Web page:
Hamdi Taner – Alanar
First chestnut packaging facilities open up in Turkey
The current chestnut market is lacking in supply, driving chestnut prices ever higher. For the Turkish company Alanar, the current market situation is the ideal setting for its own plans for exporting chestnuts. “This is going to be our first year for exporting chestnuts,” explains Hamdi Taner. “We’re experienced in working with cherries, black figs, pomegranates and apricots. In the last three years, we’ve managed to strike up relationships with important supermarket chains. These chains asked us if we were also able to provide chestnuts.”
“Our chestnuts are available from the 20th of November. We’ve already started harvesting and packaging chestnuts, which will be driven by trucks to our customers in Germany and the UK. We’re also going to export to Canada and the Middle East,” says Hamdi.
Turkey has a well established sector for growing chestnuts. However, these chestnuts are usually exported to Italy, where the produce is sorted, pasteurized, washed, packaged and then sold with a profit to European retailers. By installing facilities that are similar to the ones used in Italy, Alanar can now circumvent the supply chain in Italy and provide chestnuts to European customers directly.
“Our sorting and packing lines are all installed at the same location in Aydin, which is an important region for the cultivation of chestnuts. Our facility is the first of its kind in Turkey, for which we had to invest €800,000. But in the end this will be beneficial for us, as we can now provide cheaper chestnuts to our retail customers.”
According to Hamdi, the yield of the current chestnut season has been good. However, there was a drought during the summer and the lack of rain led to smaller sizes. “Most of our chestnuts are sized 70 to 80. There is also a very limited supply, as the chestnut seasons of Italy and Spain have already finished.”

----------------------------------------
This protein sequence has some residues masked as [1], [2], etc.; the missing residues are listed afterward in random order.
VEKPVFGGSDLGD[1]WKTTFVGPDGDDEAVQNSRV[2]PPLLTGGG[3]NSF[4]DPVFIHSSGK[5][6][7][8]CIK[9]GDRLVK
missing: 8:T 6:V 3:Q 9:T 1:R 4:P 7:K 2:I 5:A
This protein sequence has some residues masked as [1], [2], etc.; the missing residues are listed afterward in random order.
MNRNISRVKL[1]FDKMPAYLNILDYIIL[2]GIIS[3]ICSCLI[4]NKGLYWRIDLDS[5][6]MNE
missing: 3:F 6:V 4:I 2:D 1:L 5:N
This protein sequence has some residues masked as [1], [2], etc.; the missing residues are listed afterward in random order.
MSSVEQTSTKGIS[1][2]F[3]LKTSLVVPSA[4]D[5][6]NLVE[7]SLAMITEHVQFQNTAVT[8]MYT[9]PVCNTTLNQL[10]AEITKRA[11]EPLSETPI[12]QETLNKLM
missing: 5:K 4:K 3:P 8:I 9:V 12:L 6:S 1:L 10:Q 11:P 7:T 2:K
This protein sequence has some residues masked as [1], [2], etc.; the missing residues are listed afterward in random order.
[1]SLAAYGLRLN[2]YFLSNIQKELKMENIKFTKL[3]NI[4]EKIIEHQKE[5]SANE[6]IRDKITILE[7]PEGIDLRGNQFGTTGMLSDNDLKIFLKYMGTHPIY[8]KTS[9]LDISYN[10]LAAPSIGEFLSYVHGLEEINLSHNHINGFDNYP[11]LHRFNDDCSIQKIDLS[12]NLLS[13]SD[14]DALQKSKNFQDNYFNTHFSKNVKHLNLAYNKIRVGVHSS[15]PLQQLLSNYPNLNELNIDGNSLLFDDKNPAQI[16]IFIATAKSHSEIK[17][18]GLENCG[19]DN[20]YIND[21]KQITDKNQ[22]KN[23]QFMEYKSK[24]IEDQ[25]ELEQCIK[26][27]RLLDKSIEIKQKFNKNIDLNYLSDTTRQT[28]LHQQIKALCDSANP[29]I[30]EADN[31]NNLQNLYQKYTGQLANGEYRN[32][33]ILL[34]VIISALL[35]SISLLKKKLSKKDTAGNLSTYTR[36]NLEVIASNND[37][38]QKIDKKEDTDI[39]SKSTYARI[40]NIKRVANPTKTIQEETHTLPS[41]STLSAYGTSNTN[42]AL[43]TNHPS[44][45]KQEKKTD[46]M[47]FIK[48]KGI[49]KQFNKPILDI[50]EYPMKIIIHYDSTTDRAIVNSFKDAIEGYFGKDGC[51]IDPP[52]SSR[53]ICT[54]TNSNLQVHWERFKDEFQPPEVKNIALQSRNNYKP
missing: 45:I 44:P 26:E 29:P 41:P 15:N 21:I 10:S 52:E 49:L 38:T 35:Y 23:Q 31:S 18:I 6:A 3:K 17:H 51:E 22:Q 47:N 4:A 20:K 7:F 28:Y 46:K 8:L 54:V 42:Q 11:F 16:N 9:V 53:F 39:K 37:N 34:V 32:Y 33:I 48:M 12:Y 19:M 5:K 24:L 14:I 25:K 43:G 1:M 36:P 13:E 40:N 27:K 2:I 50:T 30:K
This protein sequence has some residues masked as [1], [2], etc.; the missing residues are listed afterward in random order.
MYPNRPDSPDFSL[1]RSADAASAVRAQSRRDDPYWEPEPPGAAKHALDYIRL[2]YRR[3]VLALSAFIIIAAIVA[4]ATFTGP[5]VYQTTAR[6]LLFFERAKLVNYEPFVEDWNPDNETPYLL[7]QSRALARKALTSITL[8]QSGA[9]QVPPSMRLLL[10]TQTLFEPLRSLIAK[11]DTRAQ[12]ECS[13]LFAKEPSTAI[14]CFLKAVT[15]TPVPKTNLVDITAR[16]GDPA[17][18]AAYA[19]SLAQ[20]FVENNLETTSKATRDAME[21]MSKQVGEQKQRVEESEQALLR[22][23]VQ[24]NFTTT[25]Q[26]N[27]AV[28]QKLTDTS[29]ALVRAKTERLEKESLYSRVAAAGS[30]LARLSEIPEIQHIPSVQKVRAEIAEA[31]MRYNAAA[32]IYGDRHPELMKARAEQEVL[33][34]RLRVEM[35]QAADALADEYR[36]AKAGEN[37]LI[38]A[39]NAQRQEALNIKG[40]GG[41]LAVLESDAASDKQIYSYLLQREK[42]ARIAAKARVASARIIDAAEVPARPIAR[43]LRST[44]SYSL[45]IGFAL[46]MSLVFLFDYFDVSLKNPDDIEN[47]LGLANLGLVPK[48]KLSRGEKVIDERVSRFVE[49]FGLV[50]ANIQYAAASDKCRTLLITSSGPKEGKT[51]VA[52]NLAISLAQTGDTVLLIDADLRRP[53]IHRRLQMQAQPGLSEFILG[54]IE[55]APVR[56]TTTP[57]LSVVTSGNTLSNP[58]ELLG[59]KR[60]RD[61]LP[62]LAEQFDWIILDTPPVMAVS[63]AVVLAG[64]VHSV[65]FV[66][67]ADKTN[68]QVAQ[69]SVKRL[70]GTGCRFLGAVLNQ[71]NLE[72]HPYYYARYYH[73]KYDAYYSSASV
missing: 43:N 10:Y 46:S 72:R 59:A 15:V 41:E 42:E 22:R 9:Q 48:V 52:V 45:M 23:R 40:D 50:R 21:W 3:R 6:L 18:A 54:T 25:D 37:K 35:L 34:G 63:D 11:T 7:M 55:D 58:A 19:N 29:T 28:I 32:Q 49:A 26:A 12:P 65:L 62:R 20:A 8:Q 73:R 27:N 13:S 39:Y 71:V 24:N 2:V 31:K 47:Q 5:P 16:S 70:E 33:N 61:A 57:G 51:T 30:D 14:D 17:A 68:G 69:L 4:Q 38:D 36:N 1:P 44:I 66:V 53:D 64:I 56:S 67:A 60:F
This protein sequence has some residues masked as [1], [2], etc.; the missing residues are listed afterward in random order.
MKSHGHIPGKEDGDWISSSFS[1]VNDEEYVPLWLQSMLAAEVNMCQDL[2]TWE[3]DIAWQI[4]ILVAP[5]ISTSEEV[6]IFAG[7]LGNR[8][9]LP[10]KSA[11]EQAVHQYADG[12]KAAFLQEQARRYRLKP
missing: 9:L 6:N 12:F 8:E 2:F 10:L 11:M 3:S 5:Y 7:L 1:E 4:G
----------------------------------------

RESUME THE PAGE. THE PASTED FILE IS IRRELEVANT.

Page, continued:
About 50% of all Turkish chestnut production ends up on the domestic market, which is mainly concentrated in city areas like Istanbul. However, Alanar is only concerned with export. “The domestic market doesn’t care for pasteurized chestnuts, which makes our production too expensive for the local market. As we’re the only company with the necessary facilities, we don’t have any Turkish competition for the export market. We do have to compete with Italian exporters, but we still have a price advantage.”
The Turkish harvest season is finished, but there is still a lot of volume left in storage. This volume will remain available for the next two months. The peak season for export occurs in the run-up to Christmas and after that the season will linger until January of February. In the meantime, Spain and Italy are forced to import and re-export chestnuts from Turkey.
The variety that Alanar produces is the marron chestnut, which is similar to the varieties that are being produced in Italy. According to Hamdi, it’s a very sweet type of chestnut with a good eating quality.
“Prices are very high for chestnuts, right now but production is limited. However, demand will continue and I don’t expect any decrease in price for the next couple of weeks. Maybe price oriented markets will have less demand for chestnuts, but big retailers still demand large volumes,” says Hamdi.
A major reason for the lack of supply has to do with the Italian sector being hampered by problems with chestnut trees. “Italy loses chestnut trees every year, while the Turkish sector is going strong. If these issues persist for the coming five to six years, we’ll see big possibilities for export. However, for now we don’t really want to push towards the market. All we want to do is provide chestnuts to our regular customers. That being said, we do want to become the biggest exporter of chestnuts in Turkey, as retailers are really positive about our products,” says Hamdi Taner in conclusion.
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Publication date: 11/22/2017
Author: Yzza Ibrahim
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